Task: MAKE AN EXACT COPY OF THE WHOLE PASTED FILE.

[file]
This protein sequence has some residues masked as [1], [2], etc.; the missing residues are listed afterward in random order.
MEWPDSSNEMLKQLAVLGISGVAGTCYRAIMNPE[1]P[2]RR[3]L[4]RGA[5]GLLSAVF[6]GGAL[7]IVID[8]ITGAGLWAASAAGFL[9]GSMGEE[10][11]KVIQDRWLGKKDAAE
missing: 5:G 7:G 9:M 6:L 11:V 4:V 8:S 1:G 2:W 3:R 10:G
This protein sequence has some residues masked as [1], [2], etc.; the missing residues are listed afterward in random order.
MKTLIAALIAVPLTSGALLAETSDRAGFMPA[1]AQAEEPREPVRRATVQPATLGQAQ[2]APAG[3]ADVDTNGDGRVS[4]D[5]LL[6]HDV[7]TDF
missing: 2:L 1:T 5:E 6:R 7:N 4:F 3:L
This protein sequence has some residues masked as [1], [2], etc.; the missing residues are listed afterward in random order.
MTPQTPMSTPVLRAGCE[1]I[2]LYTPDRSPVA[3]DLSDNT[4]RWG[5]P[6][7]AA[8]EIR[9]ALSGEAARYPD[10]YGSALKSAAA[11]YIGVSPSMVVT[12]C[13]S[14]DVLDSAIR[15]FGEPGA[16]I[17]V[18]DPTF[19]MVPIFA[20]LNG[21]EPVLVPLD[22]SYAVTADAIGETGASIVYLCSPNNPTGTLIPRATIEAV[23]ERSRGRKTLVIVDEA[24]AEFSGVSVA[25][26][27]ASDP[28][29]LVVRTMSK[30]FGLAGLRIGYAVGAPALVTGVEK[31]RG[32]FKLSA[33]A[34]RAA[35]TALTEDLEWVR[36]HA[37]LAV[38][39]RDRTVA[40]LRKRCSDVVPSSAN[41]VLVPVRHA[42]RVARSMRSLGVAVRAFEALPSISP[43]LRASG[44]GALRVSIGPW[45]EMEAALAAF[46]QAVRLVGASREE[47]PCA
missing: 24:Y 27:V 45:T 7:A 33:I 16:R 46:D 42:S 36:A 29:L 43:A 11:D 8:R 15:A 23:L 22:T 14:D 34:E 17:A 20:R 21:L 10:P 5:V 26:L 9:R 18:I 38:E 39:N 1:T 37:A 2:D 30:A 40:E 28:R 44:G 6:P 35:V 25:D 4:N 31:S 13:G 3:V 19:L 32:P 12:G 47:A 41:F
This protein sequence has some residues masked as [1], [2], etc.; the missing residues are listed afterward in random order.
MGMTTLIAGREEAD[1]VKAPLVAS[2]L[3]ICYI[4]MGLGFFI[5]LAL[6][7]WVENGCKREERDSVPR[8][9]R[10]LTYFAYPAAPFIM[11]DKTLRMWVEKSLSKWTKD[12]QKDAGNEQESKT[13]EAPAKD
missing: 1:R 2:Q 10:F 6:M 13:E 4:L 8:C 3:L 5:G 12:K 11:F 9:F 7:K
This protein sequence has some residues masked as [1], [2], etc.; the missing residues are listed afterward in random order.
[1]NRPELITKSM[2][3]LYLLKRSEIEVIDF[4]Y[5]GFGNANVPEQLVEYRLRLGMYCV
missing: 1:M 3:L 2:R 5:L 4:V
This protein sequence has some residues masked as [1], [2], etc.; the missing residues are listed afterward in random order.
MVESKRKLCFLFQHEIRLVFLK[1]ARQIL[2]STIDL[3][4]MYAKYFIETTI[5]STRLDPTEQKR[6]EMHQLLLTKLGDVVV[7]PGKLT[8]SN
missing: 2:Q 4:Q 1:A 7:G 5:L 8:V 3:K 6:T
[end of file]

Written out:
This protein sequence has some residues masked as [1], [2], etc.; the missing residues are listed afterward in random order.
MEWPDSSNEMLKQLAVLGISGVAGTCYRAIMNPE[1]P[2]RR[3]L[4]RGA[5]GLLSAVF[6]GGAL[7]IVID[8]ITGAGLWAASAAGFL[9]GSMGEE[10][11]KVIQDRWLGKKDAAE
missing: 5:G 7:G 9:M 6:L 11:V 4:V 8:S 1:G 2:W 3:R 10:G
This protein sequence has some residues masked as [1], [2], etc.; the missing residues are listed afterward in random order.
MKTLIAALIAVPLTSGALLAETSDRAGFMPA[1]AQAEEPREPVRRATVQPATLGQAQ[2]APAG[3]ADVDTNGDGRVS[4]D[5]LL[6]HDV[7]TDF
missing: 2:L 1:T 5:E 6:R 7:N 4:F 3:L
This protein sequence has some residues masked as [1], [2], etc.; the missing residues are listed afterward in random order.
MTPQTPMSTPVLRAGCE[1]I[2]LYTPDRSPVA[3]DLSDNT[4]RWG[5]P[6][7]AA[8]EIR[9]ALSGEAARYPD[10]YGSALKSAAA[11]YIGVSPSMVVT[12]C[13]S[14]DVLDSAIR[15]FGEPGA[16]I[17]V[18]DPTF[19]MVPIFA[20]LNG[21]EPVLVPLD[22]SYAVTADAIGETGASIVYLCSPNNPTGTLIPRATIEAV[23]ERSRGRKTLVIVDEA[24]AEFSGVSVA[25][26][27]ASDP[28][29]LVVRTMSK[30]FGLAGLRIGYAVGAPALVTGVEK[31]RG[32]FKLSA[33]A[34]RAA[35]TALTEDLEWVR[36]HA[37]LAV[38][39]RDRTVA[40]LRKRCSDVVPSSAN[41]VLVPVRHA[42]RVARSMRSLGVAVRAFEALPSISP[43]LRASG[44]GALRVSIGPW[45]EMEAALAAF[46]QAVRLVGASREE[47]PCA
missing: 24:Y 27:V 45:T 7:A 33:I 16:R 46:D 42:S 36:A 29:L 43:A 11:D 8:R 15:A 23:L 22:T 14:D 34:E 17:A 20:R 21:L 10:P 5:V 26:L 9:R 18:I 38:E 39:N 1:T 37:A 2:D 30:A 40:E 28:R 44:G 6:P 35:V 25:D 4:N 31:S 13:G 3:V 19:L 32:P 12:G 47:A 41:F
This protein sequence has some residues masked as [1], [2], etc.; the missing residues are listed afterward in random order.
MGMTTLIAGREEAD[1]VKAPLVAS[2]L[3]ICYI[4]MGLGFFI[5]LAL[6][7]WVENGCKREERDSVPR[8][9]R[10]LTYFAYPAAPFIM[11]DKTLRMWVEKSLSKWTKD[12]QKDAGNEQESKT[13]EAPAKD
missing: 1:R 2:Q 10:F 6:M 13:E 4:L 8:C 3:L 5:G 12:K 11:F 9:F 7:K
This protein sequence has some residues masked as [1], [2], etc.; the missing residues are listed afterward in random order.
[1]NRPELITKSM[2][3]LYLLKRSEIEVIDF[4]Y[5]GFGNANVPEQLVEYRLRLGMYCV
missing: 1:M 3:L 2:R 5:L 4:V
This protein sequence has some residues masked as [1], [2], etc.; the missing residues are listed afterward in random order.
MVESKRKLCFLFQHEIRLVFLK[1]ARQIL[2]STIDL[3][4]MYAKYFIETTI[5]STRLDPTEQKR[6]EMHQLLLTKLGDVVV[7]PGKLT[8]SN
missing: 2:Q 4:Q 1:A 7:G 5:L 8:V 3:K 6:T